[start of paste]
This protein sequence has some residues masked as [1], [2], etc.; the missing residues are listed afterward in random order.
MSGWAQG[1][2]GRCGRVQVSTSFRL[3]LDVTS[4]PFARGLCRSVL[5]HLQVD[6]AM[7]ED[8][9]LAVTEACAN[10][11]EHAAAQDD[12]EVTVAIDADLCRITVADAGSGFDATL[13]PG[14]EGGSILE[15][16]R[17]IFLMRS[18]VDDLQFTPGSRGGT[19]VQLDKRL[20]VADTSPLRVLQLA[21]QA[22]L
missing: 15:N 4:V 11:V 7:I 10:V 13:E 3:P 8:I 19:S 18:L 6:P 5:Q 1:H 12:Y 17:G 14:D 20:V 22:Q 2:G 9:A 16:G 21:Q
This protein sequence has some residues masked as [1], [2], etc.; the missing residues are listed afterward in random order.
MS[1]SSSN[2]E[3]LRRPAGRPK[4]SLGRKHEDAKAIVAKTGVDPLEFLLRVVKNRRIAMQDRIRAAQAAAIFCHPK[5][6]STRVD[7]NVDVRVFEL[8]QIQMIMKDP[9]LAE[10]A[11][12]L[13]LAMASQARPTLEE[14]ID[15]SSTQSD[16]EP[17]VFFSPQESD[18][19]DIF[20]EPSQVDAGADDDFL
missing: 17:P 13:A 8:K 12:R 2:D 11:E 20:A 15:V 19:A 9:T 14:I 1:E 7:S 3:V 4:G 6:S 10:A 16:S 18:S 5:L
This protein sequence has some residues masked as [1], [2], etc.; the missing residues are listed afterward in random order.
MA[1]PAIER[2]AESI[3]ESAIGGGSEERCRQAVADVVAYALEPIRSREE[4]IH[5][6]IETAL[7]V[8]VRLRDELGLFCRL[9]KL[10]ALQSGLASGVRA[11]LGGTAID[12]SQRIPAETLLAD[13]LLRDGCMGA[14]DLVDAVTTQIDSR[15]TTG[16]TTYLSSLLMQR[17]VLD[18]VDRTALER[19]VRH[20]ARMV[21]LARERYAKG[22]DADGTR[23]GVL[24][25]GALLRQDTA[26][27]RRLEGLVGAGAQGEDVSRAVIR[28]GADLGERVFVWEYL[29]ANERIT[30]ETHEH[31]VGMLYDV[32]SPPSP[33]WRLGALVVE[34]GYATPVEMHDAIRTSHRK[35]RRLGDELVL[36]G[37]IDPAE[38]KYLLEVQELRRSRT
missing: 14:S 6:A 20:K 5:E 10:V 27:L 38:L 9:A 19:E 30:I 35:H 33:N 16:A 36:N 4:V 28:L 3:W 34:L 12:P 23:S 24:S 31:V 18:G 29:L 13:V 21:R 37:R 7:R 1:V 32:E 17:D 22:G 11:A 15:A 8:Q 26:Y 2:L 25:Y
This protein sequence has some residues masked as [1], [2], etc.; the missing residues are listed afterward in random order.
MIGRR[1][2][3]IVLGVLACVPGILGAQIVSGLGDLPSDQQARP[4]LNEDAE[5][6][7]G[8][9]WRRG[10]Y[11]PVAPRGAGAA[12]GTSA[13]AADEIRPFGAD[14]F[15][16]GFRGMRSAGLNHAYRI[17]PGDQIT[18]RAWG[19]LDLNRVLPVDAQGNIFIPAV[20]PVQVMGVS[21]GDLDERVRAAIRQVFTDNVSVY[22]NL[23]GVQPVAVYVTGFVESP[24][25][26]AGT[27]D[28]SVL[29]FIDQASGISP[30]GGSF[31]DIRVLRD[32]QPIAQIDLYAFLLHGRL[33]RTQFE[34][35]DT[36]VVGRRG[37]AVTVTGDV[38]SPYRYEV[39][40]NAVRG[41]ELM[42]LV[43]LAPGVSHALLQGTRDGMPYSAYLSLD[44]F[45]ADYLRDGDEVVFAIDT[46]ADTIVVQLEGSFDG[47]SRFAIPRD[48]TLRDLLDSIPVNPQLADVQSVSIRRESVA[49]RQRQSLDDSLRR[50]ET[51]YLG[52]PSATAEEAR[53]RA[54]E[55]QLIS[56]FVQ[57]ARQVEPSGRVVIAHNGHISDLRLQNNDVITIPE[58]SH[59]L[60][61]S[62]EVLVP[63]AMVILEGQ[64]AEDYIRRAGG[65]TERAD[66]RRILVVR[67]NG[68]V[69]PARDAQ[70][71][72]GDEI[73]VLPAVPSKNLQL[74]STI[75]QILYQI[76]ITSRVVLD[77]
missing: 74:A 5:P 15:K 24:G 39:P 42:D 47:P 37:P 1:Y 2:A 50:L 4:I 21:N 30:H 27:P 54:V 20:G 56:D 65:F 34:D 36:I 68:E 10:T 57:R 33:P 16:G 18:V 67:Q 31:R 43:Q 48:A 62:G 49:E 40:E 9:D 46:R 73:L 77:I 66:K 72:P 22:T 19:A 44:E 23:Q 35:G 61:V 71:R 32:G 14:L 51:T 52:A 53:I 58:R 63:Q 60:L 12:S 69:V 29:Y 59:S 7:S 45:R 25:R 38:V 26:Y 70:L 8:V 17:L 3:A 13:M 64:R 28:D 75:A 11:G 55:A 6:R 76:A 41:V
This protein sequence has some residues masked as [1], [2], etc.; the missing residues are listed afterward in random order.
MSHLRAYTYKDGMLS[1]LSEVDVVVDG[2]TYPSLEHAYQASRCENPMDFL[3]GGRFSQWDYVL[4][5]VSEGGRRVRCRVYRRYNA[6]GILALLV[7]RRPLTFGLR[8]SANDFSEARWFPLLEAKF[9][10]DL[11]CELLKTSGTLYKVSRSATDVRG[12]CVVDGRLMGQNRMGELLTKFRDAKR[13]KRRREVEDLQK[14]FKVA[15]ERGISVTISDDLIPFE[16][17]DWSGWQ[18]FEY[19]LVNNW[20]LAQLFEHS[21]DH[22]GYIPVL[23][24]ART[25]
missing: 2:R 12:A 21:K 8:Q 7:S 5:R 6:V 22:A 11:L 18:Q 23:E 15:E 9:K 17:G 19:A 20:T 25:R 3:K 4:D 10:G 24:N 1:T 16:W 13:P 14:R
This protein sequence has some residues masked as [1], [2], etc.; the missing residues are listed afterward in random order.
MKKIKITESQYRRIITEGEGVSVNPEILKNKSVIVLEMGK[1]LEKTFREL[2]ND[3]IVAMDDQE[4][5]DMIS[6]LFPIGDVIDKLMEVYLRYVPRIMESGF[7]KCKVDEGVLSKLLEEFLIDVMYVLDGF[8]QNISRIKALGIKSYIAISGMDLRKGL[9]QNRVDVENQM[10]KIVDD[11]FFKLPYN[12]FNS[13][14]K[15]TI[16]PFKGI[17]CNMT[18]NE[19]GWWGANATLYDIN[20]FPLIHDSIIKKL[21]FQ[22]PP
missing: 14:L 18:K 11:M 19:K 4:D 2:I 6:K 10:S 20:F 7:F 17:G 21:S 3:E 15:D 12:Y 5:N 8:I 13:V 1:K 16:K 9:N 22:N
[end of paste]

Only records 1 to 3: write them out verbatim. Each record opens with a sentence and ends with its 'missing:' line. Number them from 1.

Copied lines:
This protein sequence has some residues masked as [1], [2], etc.; the missing residues are listed afterward in random order.
MSGWAQG[1][2]GRCGRVQVSTSFRL[3]LDVTS[4]PFARGLCRSVL[5]HLQVD[6]AM[7]ED[8][9]LAVTEACAN[10][11]EHAAAQDD[12]EVTVAIDADLCRITVADAGSGFDATL[13]PG[14]EGGSILE[15][16]R[17]IFLMRS[18]VDDLQFTPGSRGGT[19]VQLDKRL[20]VADTSPLRVLQLA[21]QA[22]L
missing: 15:N 4:V 11:V 7:I 10:V 13:E 3:P 8:I 19:S 18:L 6:P 5:Q 1:H 12:Y 17:G 14:D 20:V 22:Q 2:G 9:A 16:G 21:Q
This protein sequence has some residues masked as [1], [2], etc.; the missing residues are listed afterward in random order.
MS[1]SSSN[2]E[3]LRRPAGRPK[4]SLGRKHEDAKAIVAKTGVDPLEFLLRVVKNRRIAMQDRIRAAQAAAIFCHPK[5][6]STRVD[7]NVDVRVFEL[8]QIQMIMKDP[9]LAE[10]A[11][12]L[13]LAMASQARPTLEE[14]ID[15]SSTQSD[16]EP[17]VFFSPQESD[18][19]DIF[20]EPSQVDAGADDDFL
missing: 17:P 13:A 8:K 12:R 2:D 11:E 20:A 15:V 19:A 9:T 14:I 1:E 7:S 3:V 4:G 6:S 10:A 16:S 18:S 5:L
This protein sequence has some residues masked as [1], [2], etc.; the missing residues are listed afterward in random order.
MA[1]PAIER[2]AESI[3]ESAIGGGSEERCRQAVADVVAYALEPIRSREE[4]IH[5][6]IETAL[7]V[8]VRLRDELGLFCRL[9]KL[10]ALQSGLASGVRA[11]LGGTAID[12]SQRIPAETLLAD[13]LLRDGCMGA[14]DLVDAVTTQIDSR[15]TTG[16]TTYLSSLLMQR[17]VLD[18]VDRTALER[19]VRH[20]ARMV[21]LARERYAKG[22]DADGTR[23]GVL[24][25]GALLRQDTA[26][27]RRLEGLVGAGAQGEDVSRAVIR[28]GADLGERVFVWEYL[29]ANERIT[30]ETHEH[31]VGMLYDV[32]SPPSP[33]WRLGALVVE[34]GYATPVEMHDAIRTSHRK[35]RRLGDELVL[36]G[37]IDPAE[38]KYLLEVQELRRSRT
missing: 14:S 6:A 20:K 5:E 10:V 27:L 38:L 9:A 19:E 30:I 35:H 33:N 16:A 36:N 4:V 28:L 3:W 34:L 12:P 23:S 24:S 31:V 18:G 29:L 13:V 21:R 37:R 7:R 1:V 32:E 17:D 22:G 11:A 15:A 8:Q 26:Y 2:L 25:Y